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10,000 Malaysians migrate to Australia yearly
Published on: Saturday, January 16, 2016

Kuala Lumpur: Least another 10,000 Malaysians of various ethnic background can be expected to migrate to Australia this year.

They will join the rapidly-expanding Malaysian diaspora who are now either permanent residents or have become citizens down under.

In the 2011 census, the number of Malaysia-born in Australia was about 116,000 but the annual increase has been considerable since then.

The data for June 30, 2014 put the number at approximately 154,000 – a sharp jump of about 38,000 from the last count.

The migrant flow from Malaysia to Australia has thus been more than 10,000 a year within that short period – the highest ever recorded.

In comparison, the number of arrivals from Malaysia from 2006 to 2011 was about 32,000. It's not just the Chinese and Indians but the Malays as well who have been heading south.

The 2011 census also show that among the Malaysia-born in Australia 7, 224 gave their religious affiliation as Islam.

Ahmad Zaharuddin Sani, a Malaysian academic, highlighted the emerging Malay population in his research "Malay In Victoria: Past, Present and Future".

Most have settled in the state of Victoria and a great number of them are professionals. There is also an extensive Malay network for both residents and students, and an initiative to build the first Malay mosque in Melbourne.

In spite of the current rise in resentment against Muslims among some sections of the local community, it has been envisaged that the number of Malays in Australia will continue to increase.

The recent ruling by the courts in favour of allowing the building of a mosque in the township of Bendigo can be read as the triumph of the rule of law over prejudice and bigotry.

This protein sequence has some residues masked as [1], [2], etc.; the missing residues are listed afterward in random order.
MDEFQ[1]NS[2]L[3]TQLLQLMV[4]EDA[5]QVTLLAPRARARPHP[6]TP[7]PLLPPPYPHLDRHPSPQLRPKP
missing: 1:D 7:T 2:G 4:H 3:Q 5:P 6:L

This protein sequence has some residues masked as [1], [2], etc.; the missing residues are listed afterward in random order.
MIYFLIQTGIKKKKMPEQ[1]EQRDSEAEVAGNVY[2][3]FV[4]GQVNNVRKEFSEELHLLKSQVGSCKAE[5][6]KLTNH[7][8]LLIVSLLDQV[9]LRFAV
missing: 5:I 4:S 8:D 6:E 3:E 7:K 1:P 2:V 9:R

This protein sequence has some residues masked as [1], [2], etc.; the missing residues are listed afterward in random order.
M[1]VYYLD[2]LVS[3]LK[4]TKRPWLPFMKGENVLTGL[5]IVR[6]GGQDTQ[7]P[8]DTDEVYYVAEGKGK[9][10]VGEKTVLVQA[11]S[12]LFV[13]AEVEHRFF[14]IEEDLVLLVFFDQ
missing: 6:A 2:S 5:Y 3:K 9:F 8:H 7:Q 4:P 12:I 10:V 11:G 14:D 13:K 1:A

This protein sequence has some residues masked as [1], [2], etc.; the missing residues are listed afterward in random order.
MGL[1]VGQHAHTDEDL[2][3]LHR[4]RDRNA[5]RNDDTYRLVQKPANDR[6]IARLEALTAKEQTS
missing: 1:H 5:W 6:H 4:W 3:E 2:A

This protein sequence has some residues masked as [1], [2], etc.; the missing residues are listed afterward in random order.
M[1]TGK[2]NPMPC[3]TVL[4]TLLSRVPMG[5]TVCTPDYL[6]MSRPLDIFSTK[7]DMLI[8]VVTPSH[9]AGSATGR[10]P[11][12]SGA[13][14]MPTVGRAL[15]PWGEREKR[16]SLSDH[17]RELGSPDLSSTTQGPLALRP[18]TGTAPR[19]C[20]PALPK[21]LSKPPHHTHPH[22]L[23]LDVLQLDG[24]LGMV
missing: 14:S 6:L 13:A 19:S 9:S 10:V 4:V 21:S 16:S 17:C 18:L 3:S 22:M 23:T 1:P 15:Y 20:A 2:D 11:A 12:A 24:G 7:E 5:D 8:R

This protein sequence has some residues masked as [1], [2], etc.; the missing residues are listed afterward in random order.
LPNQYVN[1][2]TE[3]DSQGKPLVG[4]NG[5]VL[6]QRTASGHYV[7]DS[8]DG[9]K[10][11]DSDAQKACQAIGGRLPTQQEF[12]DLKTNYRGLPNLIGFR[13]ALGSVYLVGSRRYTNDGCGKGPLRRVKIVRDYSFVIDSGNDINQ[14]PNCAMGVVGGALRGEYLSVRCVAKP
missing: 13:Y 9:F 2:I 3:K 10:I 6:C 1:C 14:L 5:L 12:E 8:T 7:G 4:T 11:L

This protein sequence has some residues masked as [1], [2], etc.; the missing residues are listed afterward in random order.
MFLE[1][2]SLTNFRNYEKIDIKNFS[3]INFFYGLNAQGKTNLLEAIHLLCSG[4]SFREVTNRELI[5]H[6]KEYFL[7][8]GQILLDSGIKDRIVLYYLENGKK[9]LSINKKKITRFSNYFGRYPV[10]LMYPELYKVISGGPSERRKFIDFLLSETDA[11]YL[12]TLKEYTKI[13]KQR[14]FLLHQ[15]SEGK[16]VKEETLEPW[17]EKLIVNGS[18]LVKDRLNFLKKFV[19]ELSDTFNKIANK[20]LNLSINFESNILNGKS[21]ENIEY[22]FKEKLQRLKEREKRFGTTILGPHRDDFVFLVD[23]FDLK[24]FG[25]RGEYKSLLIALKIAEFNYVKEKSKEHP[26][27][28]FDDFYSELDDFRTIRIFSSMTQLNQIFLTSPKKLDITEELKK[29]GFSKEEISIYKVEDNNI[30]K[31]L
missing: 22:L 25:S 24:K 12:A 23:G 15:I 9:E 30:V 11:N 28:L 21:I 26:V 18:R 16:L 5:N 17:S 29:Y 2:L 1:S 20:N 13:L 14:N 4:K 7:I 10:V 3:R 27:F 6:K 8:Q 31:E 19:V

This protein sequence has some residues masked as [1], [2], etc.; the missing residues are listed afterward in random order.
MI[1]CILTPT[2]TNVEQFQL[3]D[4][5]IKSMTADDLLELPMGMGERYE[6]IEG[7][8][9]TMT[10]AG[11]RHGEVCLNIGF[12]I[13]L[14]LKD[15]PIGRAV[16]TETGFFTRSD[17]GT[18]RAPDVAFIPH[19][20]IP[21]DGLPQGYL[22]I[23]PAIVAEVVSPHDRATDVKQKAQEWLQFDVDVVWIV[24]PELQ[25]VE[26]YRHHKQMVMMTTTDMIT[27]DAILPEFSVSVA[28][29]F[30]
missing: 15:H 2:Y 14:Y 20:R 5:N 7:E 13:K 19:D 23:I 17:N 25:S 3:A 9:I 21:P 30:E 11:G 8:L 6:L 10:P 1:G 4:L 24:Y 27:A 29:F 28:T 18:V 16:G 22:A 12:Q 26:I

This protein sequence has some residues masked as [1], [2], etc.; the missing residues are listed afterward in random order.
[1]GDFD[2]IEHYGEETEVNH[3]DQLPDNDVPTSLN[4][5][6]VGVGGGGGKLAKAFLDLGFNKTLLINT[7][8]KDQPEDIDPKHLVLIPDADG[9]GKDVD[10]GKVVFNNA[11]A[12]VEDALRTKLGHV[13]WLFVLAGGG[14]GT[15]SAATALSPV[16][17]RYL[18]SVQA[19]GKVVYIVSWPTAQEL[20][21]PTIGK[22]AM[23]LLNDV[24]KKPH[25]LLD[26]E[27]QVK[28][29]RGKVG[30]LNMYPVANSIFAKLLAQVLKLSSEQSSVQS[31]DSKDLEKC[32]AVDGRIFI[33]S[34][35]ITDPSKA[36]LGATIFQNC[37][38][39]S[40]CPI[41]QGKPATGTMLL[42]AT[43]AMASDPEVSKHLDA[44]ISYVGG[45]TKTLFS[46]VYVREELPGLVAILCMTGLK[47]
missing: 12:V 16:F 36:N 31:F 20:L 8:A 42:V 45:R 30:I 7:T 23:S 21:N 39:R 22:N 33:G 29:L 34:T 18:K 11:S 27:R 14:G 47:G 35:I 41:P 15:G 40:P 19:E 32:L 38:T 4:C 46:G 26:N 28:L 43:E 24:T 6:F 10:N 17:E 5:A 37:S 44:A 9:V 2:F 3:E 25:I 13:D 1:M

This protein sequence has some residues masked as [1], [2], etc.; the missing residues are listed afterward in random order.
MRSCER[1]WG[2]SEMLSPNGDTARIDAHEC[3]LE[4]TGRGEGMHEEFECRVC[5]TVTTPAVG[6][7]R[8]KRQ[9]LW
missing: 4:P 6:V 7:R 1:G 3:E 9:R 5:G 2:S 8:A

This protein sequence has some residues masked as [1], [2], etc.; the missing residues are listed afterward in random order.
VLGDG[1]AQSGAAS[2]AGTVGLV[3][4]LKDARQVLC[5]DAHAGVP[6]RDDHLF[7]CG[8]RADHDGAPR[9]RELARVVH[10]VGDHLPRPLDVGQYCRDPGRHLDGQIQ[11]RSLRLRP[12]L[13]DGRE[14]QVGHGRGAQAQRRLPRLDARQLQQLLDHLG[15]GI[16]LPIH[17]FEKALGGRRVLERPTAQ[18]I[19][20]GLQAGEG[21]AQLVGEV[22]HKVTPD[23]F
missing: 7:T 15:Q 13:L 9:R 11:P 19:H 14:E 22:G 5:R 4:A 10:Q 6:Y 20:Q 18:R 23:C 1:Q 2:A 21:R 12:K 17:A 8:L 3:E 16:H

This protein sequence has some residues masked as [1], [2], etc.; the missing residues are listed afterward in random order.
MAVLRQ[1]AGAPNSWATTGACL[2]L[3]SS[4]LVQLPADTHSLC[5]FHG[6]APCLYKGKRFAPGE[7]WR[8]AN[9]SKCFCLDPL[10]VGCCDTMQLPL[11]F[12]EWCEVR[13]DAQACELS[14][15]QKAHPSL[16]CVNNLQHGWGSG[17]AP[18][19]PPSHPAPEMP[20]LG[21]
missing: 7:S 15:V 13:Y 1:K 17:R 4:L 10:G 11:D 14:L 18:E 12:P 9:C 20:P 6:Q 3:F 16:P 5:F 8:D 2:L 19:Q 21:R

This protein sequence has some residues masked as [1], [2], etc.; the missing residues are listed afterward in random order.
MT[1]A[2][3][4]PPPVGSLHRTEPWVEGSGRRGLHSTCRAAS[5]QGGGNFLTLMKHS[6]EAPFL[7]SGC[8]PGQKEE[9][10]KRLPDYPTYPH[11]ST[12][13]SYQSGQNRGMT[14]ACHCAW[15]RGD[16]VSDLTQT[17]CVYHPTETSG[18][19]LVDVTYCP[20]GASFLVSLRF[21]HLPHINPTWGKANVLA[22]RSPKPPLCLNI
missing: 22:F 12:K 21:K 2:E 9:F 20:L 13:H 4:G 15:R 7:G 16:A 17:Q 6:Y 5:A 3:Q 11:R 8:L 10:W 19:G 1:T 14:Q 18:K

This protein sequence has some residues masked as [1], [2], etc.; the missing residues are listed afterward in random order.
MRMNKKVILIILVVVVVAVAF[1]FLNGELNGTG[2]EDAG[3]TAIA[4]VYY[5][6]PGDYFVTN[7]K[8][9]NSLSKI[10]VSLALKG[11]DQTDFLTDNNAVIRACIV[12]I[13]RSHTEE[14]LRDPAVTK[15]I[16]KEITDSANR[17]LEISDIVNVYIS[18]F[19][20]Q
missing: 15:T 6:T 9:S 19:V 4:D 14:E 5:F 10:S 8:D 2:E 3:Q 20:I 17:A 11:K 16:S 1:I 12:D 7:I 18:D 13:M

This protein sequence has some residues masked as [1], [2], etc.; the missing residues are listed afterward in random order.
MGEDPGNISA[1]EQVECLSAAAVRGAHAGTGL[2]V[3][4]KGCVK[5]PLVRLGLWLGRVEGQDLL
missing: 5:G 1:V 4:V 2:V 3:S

Only about 300 of the 110,000 Bendigo's population are Muslims but the local council's policies are non-discriminatory and it consequently approved the application for the A$3 million (RM9.3 million) mosque construction.

This was in the face of vocal opposition by various groups, including those harbouring strong ethno-religious sentiments.

Appeal after appeal against the council ruling were thrown out by the courts are every stage of the legal process.

Another development that will add to the influx of Malaysians is the relaxation of residency and work requirements for foreign students once they graduate from Australian education institutions.

Canberra in a move to encourage these new graduates to stay back has introduced a Temporary Graduate Visa that enables them to work, travel and study for a further two years or more.

It's a pretty transparent and straight-forward online application process without the necessity of having to go through an agent or third party. Of course Canberra welcomes these graduates and other professionals.

The country needs new taxpayers to support its swelling ageing population.

The Malaysian student population in Australia has been estimated at 30,000 and thousands of them graduate every year.

If the conversation with the fresh graduates and their parents at a convocation last month is any indication, the new visa has indeed been a "hot topic" among them and many are opting to take up the offer.

Unlike in the past, these young Malaysians are no longer dissuaded by their parents who believe that "there is no future for them in Malaysia" and support them to go abroad and seek a new life.

Their pessimism stems from the country's transformation into a less inclusive society with the structures for a democratic, fair and just society being hacked away over the years.

The push and pull factors have been debated long and hard yet there is no sign of a slowdown in the brain drain let alone a reversal. TalentCorp has little to show for the millions it has spent to lure Malaysian abroad home.

Youth and sports minister Khairy Jamaluddin recently tried to put a positive spin to the perennial problem saying that it need not be a "bad thing". Citing India, he sees Malaysians overseas as assets and networks who will be of benefit to Malaysia.

I wonder why he left out mentioning neighbouring Philippines which has millions of its citizens working abroad too and many of them have been success stories in their adopted countries.

How has this assisted and "added value" to the Philippines other than the billions of US dollars from remittances the 10 million Filipinos send home every year?

Manila has become reliant on these remittances and the country remains mired in poverty, incompetence and corruption under the rule of the oligarchs.

Which country is Malaysia emulating – India or the Philippines?

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